Two days after House Democrats began their formal impeachment inquiry against President Donald Trump, Kellyanne Conway went on national television to assure viewers her boss did nothing wrong in his summer phone call with Ukrainian President Volodymyr Zelensky.
Then she went silent.
In the middle of the most consequential moment of Trump’s presidency, the sharp-tongued White House counselor, who’s been an indefatigable defender of the Republican leader ever since she took over his campaign in August 2016, appeared to have traded in her ubiquity on cable news for a behind-the-scenes role deep inside the West Wing. Her colleagues and White House allies began to notice.
Conway resurfaced briefly Friday morning for an appearance on Fox News, followed by a vibrant 25-minute exchange with reporters on the White House driveway. She spent both moments in front of the cameras defending herself after scolding a young female reporter in what she claimed was a private phone call, dismissing rumors that she is being considered for chief of staff and accusing House Democrats of ignoring due process standards in their march toward impeachment.
It was a quintessential Conway drive-by, replete with artful political spin and exaggerated comparisons. She said Trump would “probably have more rights” than he’s been afforded during the impeachment inquiry if he received “a parking ticket or moving violation,” and praised Mick Mulvaney’s “commendable” job as acting White House chief of staff while appearing to confirm that Trump has been soliciting advice about his top aide.
It was also the first time Conway has spoken to reporters outside the White House this month. That ended a 12-day hiatus from the airwaves and a month-long absence from the driveway — where she’s briefed reporters a dozen times since July — that led White House officials, Trump campaign aides and some of Conway’s biggest fans to ask themselves, “Where’s Kellyanne?”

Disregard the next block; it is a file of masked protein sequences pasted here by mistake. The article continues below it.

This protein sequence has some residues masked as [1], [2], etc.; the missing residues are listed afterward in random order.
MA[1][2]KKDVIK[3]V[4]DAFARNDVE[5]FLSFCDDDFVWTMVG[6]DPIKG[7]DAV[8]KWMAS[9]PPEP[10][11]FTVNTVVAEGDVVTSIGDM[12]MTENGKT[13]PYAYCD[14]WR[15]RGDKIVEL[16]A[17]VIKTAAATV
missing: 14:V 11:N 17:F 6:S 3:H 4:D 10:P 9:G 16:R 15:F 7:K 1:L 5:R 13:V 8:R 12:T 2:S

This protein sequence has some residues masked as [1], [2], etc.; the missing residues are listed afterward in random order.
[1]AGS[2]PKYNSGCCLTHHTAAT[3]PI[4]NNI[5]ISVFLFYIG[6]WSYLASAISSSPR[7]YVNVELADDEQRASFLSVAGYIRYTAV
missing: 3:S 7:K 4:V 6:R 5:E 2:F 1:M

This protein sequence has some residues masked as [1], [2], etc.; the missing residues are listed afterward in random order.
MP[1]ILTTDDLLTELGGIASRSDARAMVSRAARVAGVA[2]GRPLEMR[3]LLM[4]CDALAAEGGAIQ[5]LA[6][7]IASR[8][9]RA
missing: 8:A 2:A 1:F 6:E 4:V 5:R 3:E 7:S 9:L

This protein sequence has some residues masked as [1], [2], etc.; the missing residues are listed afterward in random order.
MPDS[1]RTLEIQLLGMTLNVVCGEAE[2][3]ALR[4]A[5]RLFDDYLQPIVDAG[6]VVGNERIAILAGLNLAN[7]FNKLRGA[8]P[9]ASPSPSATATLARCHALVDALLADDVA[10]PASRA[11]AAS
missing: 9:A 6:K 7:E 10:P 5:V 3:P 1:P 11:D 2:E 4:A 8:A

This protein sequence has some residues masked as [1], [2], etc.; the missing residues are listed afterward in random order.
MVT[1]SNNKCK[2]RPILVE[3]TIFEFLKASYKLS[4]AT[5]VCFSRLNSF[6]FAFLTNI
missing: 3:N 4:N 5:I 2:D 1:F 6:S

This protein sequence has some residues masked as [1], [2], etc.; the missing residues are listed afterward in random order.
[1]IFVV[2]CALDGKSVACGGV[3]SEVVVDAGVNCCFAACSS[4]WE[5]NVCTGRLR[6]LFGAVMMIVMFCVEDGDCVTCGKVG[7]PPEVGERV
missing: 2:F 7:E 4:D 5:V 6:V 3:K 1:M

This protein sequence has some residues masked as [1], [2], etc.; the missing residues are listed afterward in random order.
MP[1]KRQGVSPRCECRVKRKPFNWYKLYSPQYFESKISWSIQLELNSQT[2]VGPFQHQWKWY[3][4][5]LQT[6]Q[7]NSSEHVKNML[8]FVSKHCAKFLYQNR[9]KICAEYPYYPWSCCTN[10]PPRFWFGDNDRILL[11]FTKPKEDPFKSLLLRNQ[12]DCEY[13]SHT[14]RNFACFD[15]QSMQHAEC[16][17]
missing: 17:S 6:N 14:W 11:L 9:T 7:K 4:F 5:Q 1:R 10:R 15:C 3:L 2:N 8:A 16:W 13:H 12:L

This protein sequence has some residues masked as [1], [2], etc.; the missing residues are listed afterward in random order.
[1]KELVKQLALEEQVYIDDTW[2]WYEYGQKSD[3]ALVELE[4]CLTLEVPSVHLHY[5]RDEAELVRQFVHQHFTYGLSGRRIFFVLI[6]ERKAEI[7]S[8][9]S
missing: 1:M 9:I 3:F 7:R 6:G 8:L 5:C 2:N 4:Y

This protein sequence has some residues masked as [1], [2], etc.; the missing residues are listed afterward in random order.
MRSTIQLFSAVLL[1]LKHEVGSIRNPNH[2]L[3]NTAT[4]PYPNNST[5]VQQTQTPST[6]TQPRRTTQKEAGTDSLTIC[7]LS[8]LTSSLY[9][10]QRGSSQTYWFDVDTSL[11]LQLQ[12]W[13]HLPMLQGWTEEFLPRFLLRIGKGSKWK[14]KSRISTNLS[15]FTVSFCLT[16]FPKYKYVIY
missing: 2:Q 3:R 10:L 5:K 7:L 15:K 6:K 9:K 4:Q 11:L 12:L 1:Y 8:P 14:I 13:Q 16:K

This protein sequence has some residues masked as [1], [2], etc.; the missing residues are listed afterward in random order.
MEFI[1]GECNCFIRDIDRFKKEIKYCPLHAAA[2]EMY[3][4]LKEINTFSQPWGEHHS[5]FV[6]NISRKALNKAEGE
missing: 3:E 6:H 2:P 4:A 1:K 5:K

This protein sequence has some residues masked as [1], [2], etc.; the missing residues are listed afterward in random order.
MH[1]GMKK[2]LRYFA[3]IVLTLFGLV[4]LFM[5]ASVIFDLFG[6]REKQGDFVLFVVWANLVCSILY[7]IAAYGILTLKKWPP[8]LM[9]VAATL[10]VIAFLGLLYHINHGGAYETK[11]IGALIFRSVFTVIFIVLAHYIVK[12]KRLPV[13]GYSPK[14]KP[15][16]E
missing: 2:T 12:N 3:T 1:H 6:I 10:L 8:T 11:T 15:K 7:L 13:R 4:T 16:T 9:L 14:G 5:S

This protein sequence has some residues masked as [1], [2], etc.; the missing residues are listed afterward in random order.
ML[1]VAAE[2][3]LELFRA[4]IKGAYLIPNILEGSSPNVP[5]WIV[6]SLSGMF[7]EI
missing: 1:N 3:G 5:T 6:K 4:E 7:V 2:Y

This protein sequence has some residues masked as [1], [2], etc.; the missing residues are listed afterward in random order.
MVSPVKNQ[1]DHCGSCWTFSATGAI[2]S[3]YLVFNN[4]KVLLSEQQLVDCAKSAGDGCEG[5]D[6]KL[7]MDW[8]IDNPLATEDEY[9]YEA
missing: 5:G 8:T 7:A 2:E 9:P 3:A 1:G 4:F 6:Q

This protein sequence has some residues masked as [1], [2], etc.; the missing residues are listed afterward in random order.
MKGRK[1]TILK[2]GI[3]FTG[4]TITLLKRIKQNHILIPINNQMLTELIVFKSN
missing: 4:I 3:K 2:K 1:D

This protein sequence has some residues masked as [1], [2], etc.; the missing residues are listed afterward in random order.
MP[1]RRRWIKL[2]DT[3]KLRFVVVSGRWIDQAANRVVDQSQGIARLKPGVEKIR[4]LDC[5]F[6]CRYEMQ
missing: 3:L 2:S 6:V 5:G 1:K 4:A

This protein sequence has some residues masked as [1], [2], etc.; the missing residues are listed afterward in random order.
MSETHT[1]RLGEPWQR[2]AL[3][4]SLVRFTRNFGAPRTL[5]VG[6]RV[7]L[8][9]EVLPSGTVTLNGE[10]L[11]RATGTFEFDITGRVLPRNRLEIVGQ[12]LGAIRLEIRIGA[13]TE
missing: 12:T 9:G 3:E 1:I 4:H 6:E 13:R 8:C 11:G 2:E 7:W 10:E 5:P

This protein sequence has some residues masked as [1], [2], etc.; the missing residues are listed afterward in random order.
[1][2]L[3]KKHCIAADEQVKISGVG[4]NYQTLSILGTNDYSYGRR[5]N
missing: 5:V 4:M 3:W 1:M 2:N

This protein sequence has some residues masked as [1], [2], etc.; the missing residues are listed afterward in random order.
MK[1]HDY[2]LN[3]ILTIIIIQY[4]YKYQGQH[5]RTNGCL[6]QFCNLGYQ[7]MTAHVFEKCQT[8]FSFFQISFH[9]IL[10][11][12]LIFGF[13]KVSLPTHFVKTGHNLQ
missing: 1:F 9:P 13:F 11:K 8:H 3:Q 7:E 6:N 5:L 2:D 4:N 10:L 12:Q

That question emerged again Thursday night in the wake of reporting that Trump has recently considered designating a communications guru to steer the White House through impeachment. Conway, who did not respond to repeated requests for comment, was not mentioned in reports about the role.
“She’s nowhere to be seen and I think that’s deliberate,” said a Republican close to the White House.
If ever the president’s aides were given a reason to avoid coming to his defense, it likely happened during Mulvaney’s impromptu briefing at the White House last week. Hours after he seemingly confirmed that the White House withheld foreign aid to Ukraine as leverage to get political dirt on Trump’s opponents, Mulvaney was forced to conduct cleanup in a statement.
The episode underscored the risk Trump surrogates face each and every time they publicly defend the president, but it also illuminated how Conway has managed to shield herself from the bipartisan blowback Mulvaney encountered by avoiding the kinds of details that have become fodder for Democrats wielding subpoena power.